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Print version ISSN 0074-0276
Mem. Inst. Oswaldo Cruz vol.106 no.8 Rio de Janeiro Dec. 2011
Rishi DesaiI, +; Lucia Helena de OliveiraII; Umesh D ParasharI; Benjamin LopmanI; Jacqueline E TateI; Manish M PatelI
IDivision of Viral Diseases, Centers for Disease Control and Prevention, 1600 Clifton Rd NE, MS-A47, 30333 Atlanta, GA, USA
IIPan American Health Organization, Washington, DC, USA
Countries in Latin America were among the first to implement routine vaccination against species A rotavirus (RVA). We evaluate data from Latin America on reductions in gastroenteritis and RVA disease burden following the introduction of RVA vaccine. Published literature was reviewed to identify case-control studies of vaccine effectiveness and population-based studies examining longitudinal trends of diarrhoeal disease reduction after RVA vaccine introduction in Latin American countries. RVA vaccine effectiveness and impact on gastroenteritis mortality and hospitalization rates and RVA hospitalization rates are described. Among middle-income Latin American countries with published data (Mexico, Brazil, El Salvador and Panama), RVA vaccine contributed to a gastroenteritis-associated mortality reduction of 22-41%, a gastroenteritis-associated hospitalization reduction of 17-51% and a RVA hospitalization reduction of 59-81% among children younger than five years of age. In Brazil and El Salvador, case-control studies demonstrated that a full RVA vaccination schedule was 76-85% effective against RVA hospitalization; a lower effectiveness of 46% was seen in Nicaragua, the only low-income country with available data. A growing body of literature offers convincing evidence of "real world" vaccine program successes in Latin American settings, which may be expanded as more countries in the region include RVA vaccine in their immunization programs.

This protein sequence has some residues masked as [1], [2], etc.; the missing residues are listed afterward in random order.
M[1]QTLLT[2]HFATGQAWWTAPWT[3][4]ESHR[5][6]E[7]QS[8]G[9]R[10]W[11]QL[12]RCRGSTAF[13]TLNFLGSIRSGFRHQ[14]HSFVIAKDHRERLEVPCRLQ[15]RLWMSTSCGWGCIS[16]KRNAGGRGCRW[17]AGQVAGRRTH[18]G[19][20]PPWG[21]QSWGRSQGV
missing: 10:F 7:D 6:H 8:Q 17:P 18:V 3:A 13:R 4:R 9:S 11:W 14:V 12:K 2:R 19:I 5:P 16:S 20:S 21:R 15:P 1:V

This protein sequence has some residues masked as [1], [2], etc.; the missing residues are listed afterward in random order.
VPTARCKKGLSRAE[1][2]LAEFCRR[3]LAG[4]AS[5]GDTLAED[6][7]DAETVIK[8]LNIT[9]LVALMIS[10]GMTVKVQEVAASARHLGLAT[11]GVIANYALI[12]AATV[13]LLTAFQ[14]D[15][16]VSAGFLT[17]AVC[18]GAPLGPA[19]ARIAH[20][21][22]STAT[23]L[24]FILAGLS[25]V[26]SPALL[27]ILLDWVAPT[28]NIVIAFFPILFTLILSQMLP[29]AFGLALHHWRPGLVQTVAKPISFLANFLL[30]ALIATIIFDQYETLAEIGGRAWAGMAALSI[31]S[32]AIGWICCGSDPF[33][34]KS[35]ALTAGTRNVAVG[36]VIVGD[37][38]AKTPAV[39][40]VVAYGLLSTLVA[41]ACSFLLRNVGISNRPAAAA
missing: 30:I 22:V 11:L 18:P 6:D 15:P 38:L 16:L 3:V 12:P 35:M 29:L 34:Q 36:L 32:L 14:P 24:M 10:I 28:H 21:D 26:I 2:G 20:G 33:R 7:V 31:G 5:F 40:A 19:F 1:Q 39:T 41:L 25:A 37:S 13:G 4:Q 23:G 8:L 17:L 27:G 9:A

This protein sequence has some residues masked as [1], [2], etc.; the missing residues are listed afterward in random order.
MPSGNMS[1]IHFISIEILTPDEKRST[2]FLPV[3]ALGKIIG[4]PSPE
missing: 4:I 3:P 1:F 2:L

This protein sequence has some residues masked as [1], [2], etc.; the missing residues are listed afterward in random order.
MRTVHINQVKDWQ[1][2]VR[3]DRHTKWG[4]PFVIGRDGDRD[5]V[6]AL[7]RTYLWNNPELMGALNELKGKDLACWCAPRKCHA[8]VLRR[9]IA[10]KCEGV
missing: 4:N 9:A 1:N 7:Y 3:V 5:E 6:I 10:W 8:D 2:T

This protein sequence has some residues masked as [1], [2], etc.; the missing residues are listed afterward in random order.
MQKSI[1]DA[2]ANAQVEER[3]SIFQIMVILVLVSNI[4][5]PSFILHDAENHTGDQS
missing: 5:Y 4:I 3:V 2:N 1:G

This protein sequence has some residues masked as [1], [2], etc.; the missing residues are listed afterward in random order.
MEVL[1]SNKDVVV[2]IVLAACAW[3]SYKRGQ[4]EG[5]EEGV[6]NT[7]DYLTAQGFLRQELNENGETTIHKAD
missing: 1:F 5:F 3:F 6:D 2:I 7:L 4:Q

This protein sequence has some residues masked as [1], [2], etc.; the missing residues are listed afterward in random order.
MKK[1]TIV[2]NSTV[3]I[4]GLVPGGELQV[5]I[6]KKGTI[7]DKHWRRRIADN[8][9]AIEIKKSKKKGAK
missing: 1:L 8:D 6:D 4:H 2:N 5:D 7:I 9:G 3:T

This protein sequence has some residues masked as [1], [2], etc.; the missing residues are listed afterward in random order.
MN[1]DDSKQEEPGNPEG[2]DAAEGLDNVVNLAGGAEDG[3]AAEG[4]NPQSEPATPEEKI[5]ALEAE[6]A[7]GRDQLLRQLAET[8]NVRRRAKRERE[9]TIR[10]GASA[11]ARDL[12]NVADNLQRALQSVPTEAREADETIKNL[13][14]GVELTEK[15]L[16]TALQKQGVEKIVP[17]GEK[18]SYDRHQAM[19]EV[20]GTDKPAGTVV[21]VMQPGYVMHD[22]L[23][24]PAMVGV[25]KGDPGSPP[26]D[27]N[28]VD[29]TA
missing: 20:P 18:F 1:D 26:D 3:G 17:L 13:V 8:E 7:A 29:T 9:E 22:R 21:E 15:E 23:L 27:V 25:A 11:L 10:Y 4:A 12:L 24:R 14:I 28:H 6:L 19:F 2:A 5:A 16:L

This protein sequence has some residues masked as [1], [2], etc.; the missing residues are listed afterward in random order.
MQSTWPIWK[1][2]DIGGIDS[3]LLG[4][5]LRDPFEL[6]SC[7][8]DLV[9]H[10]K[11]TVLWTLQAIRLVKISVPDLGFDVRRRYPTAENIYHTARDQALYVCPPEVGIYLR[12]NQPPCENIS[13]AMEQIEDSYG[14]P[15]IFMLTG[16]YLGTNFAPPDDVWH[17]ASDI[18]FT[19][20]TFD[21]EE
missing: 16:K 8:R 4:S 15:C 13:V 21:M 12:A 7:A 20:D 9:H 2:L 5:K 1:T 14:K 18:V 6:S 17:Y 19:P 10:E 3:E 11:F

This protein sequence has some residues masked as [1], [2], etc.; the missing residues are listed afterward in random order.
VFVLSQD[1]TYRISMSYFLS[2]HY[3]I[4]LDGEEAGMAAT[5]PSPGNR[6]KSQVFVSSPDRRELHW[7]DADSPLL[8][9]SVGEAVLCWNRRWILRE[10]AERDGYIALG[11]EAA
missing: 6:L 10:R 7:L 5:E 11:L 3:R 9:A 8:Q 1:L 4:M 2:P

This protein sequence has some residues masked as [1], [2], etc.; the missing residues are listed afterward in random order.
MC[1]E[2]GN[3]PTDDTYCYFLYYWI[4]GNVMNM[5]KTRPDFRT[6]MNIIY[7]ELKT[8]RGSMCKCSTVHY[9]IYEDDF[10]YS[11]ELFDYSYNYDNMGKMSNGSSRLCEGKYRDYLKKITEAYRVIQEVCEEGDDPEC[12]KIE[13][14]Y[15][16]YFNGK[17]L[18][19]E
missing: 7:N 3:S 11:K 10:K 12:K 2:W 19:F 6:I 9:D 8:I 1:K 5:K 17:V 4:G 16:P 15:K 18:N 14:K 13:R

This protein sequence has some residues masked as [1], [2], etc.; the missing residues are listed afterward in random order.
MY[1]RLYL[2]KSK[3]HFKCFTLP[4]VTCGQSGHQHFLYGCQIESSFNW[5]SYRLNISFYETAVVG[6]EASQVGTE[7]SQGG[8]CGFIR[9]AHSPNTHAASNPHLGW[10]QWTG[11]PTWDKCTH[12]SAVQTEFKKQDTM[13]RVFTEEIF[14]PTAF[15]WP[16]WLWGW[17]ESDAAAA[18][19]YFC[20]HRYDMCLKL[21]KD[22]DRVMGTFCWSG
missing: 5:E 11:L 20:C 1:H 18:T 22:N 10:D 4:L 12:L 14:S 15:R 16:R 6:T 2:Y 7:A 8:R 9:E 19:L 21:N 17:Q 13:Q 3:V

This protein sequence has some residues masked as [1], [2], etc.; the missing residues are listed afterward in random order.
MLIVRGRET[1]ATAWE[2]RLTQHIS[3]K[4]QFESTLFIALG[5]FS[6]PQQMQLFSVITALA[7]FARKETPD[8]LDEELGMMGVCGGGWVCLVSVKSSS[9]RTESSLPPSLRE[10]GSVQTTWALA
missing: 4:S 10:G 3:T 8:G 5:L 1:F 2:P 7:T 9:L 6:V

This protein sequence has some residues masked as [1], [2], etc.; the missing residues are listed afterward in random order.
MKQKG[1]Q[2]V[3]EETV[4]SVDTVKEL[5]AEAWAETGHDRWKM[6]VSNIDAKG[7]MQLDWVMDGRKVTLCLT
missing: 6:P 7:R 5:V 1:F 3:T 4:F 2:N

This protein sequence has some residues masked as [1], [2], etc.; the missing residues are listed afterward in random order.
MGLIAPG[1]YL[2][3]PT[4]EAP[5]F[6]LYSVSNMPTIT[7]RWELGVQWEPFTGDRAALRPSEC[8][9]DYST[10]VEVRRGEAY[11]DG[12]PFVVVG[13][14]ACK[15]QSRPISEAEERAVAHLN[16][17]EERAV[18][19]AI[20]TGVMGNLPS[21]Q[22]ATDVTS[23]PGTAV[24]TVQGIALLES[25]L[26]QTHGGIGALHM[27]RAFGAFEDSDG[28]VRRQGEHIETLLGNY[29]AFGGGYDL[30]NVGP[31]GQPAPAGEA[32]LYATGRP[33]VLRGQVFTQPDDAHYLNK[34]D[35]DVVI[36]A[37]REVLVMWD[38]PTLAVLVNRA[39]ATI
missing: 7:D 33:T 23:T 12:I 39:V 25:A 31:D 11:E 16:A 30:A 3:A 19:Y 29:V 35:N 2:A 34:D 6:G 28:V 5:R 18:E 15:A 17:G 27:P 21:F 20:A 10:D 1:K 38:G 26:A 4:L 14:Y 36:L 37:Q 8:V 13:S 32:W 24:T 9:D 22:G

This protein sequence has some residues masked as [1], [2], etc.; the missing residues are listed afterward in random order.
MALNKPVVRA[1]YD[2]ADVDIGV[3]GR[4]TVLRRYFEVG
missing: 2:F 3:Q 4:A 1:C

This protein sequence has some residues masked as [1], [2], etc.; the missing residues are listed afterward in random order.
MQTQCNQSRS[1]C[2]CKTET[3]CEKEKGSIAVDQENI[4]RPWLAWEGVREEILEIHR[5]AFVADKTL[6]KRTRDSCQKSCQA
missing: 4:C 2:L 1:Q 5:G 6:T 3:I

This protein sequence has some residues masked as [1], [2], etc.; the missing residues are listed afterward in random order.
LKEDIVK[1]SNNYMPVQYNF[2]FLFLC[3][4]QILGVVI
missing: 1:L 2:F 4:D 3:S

Key words: species A rotavirus - rotavirus - vaccines - Latin America
Species A rotavirus (RVA) disease is a leading cause of childhood mortality in the world, accounting for an estimated 527,000 deaths annually among children younger than five years of age (Parashar et al. 2009). In 2006, clinical trials conducted in the Americas and Europe demonstrated that two new RVA vaccines had efficacy of 85-98% against severe RVA diarrhoea (Ruiz-Palacios et al. 2006, Vesikari et al. 2006). Subsequently, these RVA vaccines, Rotarix® [(RV1), monovalent G1P(8)] (GlaxoSmithKline Biologicals, Rixensart, Belgium) and RotaTeq® [(RV5) pentavalent G1, G2, G3, G4P(8)] (Merck Vaccines, Whitehouse Station, NJ, USA) (Soares-Weiser et al. 2010), were recommended for use in children of Europe and the Americas for preventing RVA diarrhoea (WHO 2007). By January 2011, 13 of the 24 countries routinely offering RVA vaccine as part of the national immunization schedule were in Latin America.